Not all yachting adventures happen on the water. This is the story of the classic yacht Iduna.
The story of the classic yacht Iduna begins in 2007 when Edward Balke took a peek under a tarpaulin. It was hiding a tired wooden boat on the bank of the River Scheldt in Antwerp Belgium. Staring at the legendary pictures of Beken of Cowes was pretty much his only experience with classic yachts. But one doesn’t have to be an aficionado to be seduced by the sexy lines of a Johan Anker designed 8 metre class. He had indeed found a craft with serious pedigree and was about to save her life.
“Twinkle” was how the local senior yachtsmen knew the yacht. She had won several local races in the 1960’s. Somehow she ended up in the wrong hands, or at least she was owned by someone who couldn’t afford quality repairs and maintenance. She was put on the hardstand, mothballed and neglected. One of the “quick fixes” she had received was a layer of glass fibre over the underwater-hull. The wood underneath couldn’t breathe and trapped moist. The boat was for sale for, what seemed to be, a low price but when the seller accepted a bid of half that price with a slight grin on his face, Ed became suspicious for the first time.
He decided he should call in the help of experts and finally met with Jan Van Herck who gave him the diagnosis…
This old lady was very ill and no one could have blamed Ed if he pulled the plug now. Yet Ed decided to press on. No one could tell him how much lighter this adventure would make him and how long it was going to take so it was a bold move sparked by his respect for the craft.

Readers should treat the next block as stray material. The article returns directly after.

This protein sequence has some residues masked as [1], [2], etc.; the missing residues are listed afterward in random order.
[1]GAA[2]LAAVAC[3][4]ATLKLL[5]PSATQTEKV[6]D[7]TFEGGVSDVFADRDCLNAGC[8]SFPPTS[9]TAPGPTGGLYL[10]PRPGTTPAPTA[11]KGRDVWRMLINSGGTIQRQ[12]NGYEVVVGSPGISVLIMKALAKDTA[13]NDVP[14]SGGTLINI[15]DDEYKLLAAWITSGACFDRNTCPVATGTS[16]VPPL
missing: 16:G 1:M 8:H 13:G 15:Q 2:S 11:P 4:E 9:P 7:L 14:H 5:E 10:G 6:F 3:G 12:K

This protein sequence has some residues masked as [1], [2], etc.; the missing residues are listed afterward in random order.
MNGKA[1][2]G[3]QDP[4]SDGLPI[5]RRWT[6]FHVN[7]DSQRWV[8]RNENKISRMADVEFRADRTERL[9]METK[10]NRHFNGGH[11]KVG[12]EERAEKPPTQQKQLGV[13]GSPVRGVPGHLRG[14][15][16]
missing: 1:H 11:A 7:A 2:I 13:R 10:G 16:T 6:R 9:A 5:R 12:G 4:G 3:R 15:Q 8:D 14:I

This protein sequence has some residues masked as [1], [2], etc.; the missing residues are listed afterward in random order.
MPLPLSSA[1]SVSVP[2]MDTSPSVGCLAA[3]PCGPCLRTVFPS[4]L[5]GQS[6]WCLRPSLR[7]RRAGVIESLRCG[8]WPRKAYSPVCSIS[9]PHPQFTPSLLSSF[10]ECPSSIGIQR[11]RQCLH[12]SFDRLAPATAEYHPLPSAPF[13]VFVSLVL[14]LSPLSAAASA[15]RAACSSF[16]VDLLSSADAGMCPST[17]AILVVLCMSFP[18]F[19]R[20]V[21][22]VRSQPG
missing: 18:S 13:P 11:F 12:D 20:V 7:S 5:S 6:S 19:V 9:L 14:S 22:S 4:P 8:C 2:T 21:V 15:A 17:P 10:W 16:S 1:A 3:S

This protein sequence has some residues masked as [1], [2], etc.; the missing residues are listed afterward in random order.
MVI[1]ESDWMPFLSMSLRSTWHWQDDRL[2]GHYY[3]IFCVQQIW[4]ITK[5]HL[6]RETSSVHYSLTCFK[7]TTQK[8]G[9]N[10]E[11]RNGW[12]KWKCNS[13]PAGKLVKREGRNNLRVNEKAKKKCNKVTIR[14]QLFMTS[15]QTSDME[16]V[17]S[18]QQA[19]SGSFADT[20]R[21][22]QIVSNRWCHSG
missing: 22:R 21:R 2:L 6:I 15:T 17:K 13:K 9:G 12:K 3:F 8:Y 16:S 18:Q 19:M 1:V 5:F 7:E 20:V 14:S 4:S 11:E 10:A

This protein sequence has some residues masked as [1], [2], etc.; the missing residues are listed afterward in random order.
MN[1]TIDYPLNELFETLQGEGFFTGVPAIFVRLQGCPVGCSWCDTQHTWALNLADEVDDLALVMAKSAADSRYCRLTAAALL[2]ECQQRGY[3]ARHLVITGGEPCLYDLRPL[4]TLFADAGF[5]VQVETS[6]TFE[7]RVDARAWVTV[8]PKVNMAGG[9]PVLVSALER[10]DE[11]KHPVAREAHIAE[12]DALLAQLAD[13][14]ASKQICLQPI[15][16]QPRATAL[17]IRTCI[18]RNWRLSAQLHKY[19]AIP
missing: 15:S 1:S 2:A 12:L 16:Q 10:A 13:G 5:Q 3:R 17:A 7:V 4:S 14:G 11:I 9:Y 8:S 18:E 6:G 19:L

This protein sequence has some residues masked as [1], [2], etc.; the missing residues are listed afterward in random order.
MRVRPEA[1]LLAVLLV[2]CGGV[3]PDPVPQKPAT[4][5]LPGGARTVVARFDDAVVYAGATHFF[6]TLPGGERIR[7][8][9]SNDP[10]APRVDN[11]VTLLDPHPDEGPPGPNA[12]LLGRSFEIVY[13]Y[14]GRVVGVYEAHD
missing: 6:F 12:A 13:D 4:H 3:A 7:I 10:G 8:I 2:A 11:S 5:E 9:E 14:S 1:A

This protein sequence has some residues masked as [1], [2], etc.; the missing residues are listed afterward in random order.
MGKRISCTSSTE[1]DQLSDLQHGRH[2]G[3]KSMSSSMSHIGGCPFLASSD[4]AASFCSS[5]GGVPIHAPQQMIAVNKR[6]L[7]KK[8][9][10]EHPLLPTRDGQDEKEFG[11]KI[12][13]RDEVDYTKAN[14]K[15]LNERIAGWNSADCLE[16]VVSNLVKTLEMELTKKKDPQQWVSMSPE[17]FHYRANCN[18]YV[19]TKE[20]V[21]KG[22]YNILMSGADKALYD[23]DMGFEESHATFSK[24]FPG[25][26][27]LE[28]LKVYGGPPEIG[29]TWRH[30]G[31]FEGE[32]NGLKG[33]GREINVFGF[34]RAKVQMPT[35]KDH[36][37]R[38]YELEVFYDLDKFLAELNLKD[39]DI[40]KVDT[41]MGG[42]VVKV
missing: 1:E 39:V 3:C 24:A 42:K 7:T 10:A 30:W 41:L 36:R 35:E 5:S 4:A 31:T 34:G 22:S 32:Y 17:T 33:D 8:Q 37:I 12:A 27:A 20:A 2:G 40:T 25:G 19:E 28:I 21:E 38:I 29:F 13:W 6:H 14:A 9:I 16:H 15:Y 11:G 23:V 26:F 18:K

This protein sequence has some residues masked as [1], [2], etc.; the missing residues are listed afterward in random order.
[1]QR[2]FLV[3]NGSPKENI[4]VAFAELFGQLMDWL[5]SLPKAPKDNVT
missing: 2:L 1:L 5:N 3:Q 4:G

Investigating the history of his newly acquired yacht is probably what kept him going as the bills kept coming in…
Johan, or John Anker is famous for designing the Dragon which was an Olympic class between 1948 and 1972 and still remains popular today. Ed visited Norway where the yacht was build at the Anker & Jensen Yard and met owners with similar yachts. He sailed the Norwegian waters on gorgeous classics and hoped his Iduna would soon look the same. He also found out his boat must have been build between 1912 and 1915.
Now, nearly one hundred years later and back to reality, the yacht was nearly completely stripped. After all the rotten stringers, planks and panels had been removed one could see through the boat from nearly every angle. It was time to give her a second life, a fresh start, a new youth. She would aptly be named “Iduna” the goddess of eternal youth and poetry in Norwegian mythology.
The work progressed slowly but according to Ed the bills came in fast and they were bigger than he had expected at the start of the adventure. He says today that he wouldn’t have gotten into it had he known from the start what the total cost would have been.
But, on June 5th 2011 about 100 people gathered on the left bank of the River Scheldt to witness how a gorgeous and rejuvenated classic sailing yacht was lowered in the water. Her proud owner took the helm and has since then enjoyed many sailing adventures.
Every summer Ed contacts Invisible Crew to provide him with a deckhand to assist him on his three to four week trips to the Ijsselmeer and Wadden Sea in the Netherlands.
Iduna is reluctantly for sale. Contact Invisible Crew for more info.